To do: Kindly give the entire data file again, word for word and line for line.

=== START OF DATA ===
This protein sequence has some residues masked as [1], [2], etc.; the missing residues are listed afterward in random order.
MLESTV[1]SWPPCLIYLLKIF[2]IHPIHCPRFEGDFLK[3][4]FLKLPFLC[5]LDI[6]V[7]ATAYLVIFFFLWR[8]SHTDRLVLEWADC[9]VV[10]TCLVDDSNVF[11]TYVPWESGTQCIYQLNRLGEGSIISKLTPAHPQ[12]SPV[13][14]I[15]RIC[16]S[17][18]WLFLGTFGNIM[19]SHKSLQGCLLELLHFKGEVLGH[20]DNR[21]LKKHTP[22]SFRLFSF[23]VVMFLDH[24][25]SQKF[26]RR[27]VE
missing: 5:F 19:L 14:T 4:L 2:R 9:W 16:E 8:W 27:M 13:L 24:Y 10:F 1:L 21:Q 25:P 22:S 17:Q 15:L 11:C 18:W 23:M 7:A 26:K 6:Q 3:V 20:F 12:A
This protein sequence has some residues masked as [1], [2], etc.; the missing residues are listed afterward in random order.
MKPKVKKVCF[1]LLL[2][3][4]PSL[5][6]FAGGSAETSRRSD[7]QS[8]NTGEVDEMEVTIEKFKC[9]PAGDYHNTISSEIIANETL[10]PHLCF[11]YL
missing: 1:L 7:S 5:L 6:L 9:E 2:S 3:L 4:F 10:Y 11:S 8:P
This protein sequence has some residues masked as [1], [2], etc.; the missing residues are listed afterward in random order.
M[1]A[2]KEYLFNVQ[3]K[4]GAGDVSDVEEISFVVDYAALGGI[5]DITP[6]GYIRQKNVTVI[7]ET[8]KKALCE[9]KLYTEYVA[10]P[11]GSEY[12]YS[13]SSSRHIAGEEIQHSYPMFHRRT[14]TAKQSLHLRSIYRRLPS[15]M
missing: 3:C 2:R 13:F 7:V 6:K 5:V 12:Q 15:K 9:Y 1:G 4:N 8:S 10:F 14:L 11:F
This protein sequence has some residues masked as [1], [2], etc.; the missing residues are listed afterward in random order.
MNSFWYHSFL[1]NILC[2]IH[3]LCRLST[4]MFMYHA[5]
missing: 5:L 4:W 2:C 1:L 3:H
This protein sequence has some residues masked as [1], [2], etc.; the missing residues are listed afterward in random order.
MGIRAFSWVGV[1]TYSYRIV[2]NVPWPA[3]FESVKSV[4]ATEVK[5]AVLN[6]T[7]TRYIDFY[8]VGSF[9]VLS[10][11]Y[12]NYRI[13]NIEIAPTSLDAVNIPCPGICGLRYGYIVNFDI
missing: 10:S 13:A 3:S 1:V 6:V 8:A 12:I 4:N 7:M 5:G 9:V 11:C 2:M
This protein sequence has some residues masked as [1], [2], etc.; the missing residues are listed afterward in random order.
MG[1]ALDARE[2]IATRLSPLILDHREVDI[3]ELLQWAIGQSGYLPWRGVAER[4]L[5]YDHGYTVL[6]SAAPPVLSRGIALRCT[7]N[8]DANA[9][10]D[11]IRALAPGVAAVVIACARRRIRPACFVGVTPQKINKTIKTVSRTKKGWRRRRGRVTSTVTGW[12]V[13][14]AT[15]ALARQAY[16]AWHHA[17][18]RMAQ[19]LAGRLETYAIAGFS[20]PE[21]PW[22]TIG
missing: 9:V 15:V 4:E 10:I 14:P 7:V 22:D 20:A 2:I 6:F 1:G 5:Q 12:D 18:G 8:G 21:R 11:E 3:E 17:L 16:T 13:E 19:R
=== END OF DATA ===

This protein sequence has some residues masked as [1], [2], etc.; the missing residues are listed afterward in random order.
MLESTV[1]SWPPCLIYLLKIF[2]IHPIHCPRFEGDFLK[3][4]FLKLPFLC[5]LDI[6]V[7]ATAYLVIFFFLWR[8]SHTDRLVLEWADC[9]VV[10]TCLVDDSNVF[11]TYVPWESGTQCIYQLNRLGEGSIISKLTPAHPQ[12]SPV[13][14]I[15]RIC[16]S[17][18]WLFLGTFGNIM[19]SHKSLQGCLLELLHFKGEVLGH[20]DNR[21]LKKHTP[22]SFRLFSF[23]VVMFLDH[24][25]SQKF[26]RR[27]VE
missing: 5:F 19:L 14:T 4:L 2:R 9:W 16:E 8:W 27:M 13:L 24:Y 10:F 1:L 21:Q 25:P 22:S 17:Q 15:L 11:C 18:W 23:M 7:A 26:K 6:Q 3:V 20:F 12:A
This protein sequence has some residues masked as [1], [2], etc.; the missing residues are listed afterward in random order.
MKPKVKKVCF[1]LLL[2][3][4]PSL[5][6]FAGGSAETSRRSD[7]QS[8]NTGEVDEMEVTIEKFKC[9]PAGDYHNTISSEIIANETL[10]PHLCF[11]YL
missing: 1:L 7:S 5:L 6:L 9:E 2:S 3:L 4:F 10:Y 11:S 8:P
This protein sequence has some residues masked as [1], [2], etc.; the missing residues are listed afterward in random order.
M[1]A[2]KEYLFNVQ[3]K[4]GAGDVSDVEEISFVVDYAALGGI[5]DITP[6]GYIRQKNVTVI[7]ET[8]KKALCE[9]KLYTEYVA[10]P[11]GSEY[12]YS[13]SSSRHIAGEEIQHSYPMFHRRT[14]TAKQSLHLRSIYRRLPS[15]M
missing: 3:C 2:R 13:F 7:V 6:K 5:V 12:Q 15:K 9:Y 1:G 4:N 8:S 10:F 14:L 11:F
This protein sequence has some residues masked as [1], [2], etc.; the missing residues are listed afterward in random order.
MNSFWYHSFL[1]NILC[2]IH[3]LCRLST[4]MFMYHA[5]
missing: 5:L 4:W 2:C 1:L 3:H
This protein sequence has some residues masked as [1], [2], etc.; the missing residues are listed afterward in random order.
MGIRAFSWVGV[1]TYSYRIV[2]NVPWPA[3]FESVKSV[4]ATEVK[5]AVLN[6]T[7]TRYIDFY[8]VGSF[9]VLS[10][11]Y[12]NYRI[13]NIEIAPTSLDAVNIPCPGICGLRYGYIVNFDI
missing: 10:S 13:A 3:S 1:V 6:V 8:A 12:I 4:N 7:M 5:G 9:V 11:C 2:M
This protein sequence has some residues masked as [1], [2], etc.; the missing residues are listed afterward in random order.
MG[1]ALDARE[2]IATRLSPLILDHREVDI[3]ELLQWAIGQSGYLPWRGVAER[4]L[5]YDHGYTVL[6]SAAPPVLSRGIALRCT[7]N[8]DANA[9][10]D[11]IRALAPGVAAVVIACARRRIRPACFVGVTPQKINKTIKTVSRTKKGWRRRRGRVTSTVTGW[12]V[13][14]AT[15]ALARQAY[16]AWHHA[17][18]RMAQ[19]LAGRLETYAIAGFS[20]PE[21]PW[22]TIG
missing: 9:V 15:V 4:E 10:I 14:P 7:V 22:D 20:A 2:I 6:F 1:G 5:Q 12:D 18:G 8:G 21:R 11:E 3:E 17:L 16:T 13:E 19:R